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Youth Ministry Resources - 33rd Sunday in Ordinary Time

Year A: Matthew 25:14-30 - The parable of the talents - 33rd Sunday in Ordinary Time

This is quite a complex parable because our 3rd millennium perspective tries to apply the people in the parable to God, the Kingdom and what each person is given. Sometimes that works but in this case the teaching does not translate easily. Jesus takes his parables from everyday life in 1st Century Palestine so that those listening to him can relate to the circumstances described and ruthless business men were prolific.

Perhaps the lens that provides the 'easier fit' for this parable is that of the evangelist Matthew who is writing for his community who are eagerly awaiting the second coming of Christ. Matthew is writing to help them focus on the best use of the time they have and how to be prepared for the end time. As followers of Jesus the Christ, they have been entrusted with a great treasure and Matthew is urging them to make a responsible use of the Master's goods in view of the judgement to come. Are they out evangelising and thus expanding the knowledge of the treasure entrusted to them? The treasure of Jesus the Messiah, the Son of God who has redeemed them and offers them a way forward.

We too are meant to be actively using the 'talents' we have been given. As disciples of Christ we too are meant to be actively engaging with our world, with our neighbours and being prepared to be the voice for those who are struggling on the margins of our society. We are not to bury our 'talent' in the seedbed of apathy or laziness and take for granted the gifts we received at Baptism and Confirmation.

Each week we are called as community to celebrate together the gift of the Eucharist and by so doing be transformed into the Body of Christ and be strengthened to "go in peace to love and serve the world. We are the Body of Christ in our world and St Theresa of Avila summarises this reality and provides us with the challenge.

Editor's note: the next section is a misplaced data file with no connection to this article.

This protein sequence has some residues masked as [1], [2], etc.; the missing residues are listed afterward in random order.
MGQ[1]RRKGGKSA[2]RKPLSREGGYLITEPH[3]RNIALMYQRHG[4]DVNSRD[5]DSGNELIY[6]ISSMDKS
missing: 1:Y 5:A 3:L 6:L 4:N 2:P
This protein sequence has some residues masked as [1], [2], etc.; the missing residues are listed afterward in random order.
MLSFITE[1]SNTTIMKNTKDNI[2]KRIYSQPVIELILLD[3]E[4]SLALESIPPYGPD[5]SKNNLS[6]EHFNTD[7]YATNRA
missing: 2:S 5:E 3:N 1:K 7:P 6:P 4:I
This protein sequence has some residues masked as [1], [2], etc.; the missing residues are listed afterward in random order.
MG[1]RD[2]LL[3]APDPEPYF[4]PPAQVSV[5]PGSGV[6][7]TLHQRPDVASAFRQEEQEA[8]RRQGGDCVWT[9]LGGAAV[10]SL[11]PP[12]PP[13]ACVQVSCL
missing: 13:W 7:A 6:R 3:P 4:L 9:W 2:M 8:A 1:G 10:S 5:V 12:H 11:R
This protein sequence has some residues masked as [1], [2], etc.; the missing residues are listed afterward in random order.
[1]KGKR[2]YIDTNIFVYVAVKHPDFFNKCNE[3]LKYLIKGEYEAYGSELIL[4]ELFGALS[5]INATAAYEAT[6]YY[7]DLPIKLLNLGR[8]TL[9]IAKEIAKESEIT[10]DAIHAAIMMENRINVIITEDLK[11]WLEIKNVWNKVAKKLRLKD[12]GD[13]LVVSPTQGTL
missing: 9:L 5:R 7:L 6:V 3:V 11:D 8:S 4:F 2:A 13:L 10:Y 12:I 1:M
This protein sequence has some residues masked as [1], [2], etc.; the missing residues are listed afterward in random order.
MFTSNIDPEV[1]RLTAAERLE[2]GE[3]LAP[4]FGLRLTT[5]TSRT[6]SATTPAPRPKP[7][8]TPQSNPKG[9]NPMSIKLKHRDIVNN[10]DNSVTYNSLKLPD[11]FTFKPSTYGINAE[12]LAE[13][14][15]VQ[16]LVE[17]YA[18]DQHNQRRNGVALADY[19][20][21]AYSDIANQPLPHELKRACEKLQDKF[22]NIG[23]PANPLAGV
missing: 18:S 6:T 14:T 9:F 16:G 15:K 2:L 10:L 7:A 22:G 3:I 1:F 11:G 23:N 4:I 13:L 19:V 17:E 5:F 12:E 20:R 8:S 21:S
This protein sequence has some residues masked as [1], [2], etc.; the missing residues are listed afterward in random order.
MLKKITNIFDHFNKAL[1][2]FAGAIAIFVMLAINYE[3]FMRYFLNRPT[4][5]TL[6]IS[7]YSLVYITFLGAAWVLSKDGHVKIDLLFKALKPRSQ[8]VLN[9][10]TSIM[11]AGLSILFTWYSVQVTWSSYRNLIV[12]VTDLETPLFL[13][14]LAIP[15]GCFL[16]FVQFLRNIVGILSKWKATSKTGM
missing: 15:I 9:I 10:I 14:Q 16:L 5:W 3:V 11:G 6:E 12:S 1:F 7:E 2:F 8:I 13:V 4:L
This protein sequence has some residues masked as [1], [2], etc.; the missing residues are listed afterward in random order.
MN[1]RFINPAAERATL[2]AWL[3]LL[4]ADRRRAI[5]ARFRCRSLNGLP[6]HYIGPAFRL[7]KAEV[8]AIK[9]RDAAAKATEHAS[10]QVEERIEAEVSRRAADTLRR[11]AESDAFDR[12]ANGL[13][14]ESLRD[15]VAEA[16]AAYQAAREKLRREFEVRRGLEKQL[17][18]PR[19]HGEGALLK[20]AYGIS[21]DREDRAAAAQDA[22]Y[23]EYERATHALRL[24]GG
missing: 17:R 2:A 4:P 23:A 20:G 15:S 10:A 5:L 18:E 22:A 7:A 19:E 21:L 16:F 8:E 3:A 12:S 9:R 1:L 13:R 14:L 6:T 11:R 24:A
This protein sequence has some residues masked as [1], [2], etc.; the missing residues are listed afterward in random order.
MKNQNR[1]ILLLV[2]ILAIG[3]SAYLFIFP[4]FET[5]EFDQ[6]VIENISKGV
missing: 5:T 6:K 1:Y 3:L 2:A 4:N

Christ has no body now but yours, no hands, no feet on earth but yours. Yours are the eyes through which he looks compassion on the world. Yours are the feet with which he walks to do good. Yours are the hands with which he blesses all the world. Yours are the hands! Yours are the feet! Yours are the eyes, you are his Body.

Cate Mapstone

Year C: Luke 21:5-19 - 33rd Sunday in Ordinary Time

It is helpful to remember that Luke was writing around 80-85AD after the destruction of the Temple and during a time of some persecution of Luke's community, so the words of Jesus strike at the heart of this community. There is a sense of the eschaton a Greek word meaning 'limit' or end time and eschatological writing usually incorporates imagery of earthquakes, extremes of weather, tsunami and wars - a little like the world is today. These natural disasters are frequently used by cults to control their followers and to prop up their 'leaders' who are 'forecasting' these events, so disasters have been used across the ages as a way of interpreting cataclysmic events to suit particular movements. Jesus warns each of us to be careful of these signs from heaven and not to be deceived.

Jesus is also trying to teach the disciples the difference between chronos or chronological time and kairos or God's time; this is the time of fulfilment. Jesus is trying to encourage the disciples to persevere because "your endurance will win your lives." The Gospel is speaking of 'end times' and our challenge is to live faithfully now. Just as the disciples faced difficult times, we too experience our own levels of persecution. Sometimes it can be from our children who think we are strange because we continue to attend church. Sometimes it can be our friends or neighbours who make comments in social situations about our religious affiliations, where we are defenceless and are left to smile away the barb. Sometimes it can be our reluctance to mention in our workplace that religion and God are important to us for fear of being marginalised or ostracised from the 'in' group.

Just as the disciples faced trials and temptations we too make choices everyday about right and wrong, helpful and unhelpful. Every day we can say "yes God, you know I love you" simply by being a friend to someone who is lonely, someone who is on the edges of a group, someone who is hungry for some conversation and recognition that they are also God's beloved child. The way we live now determines our eschaton.

Cate Mapstone

Youth Ministry Resources 33rd Sunday in Ordinary Time
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Youth Ministry Resources 33rd Sunday in Ordinary Time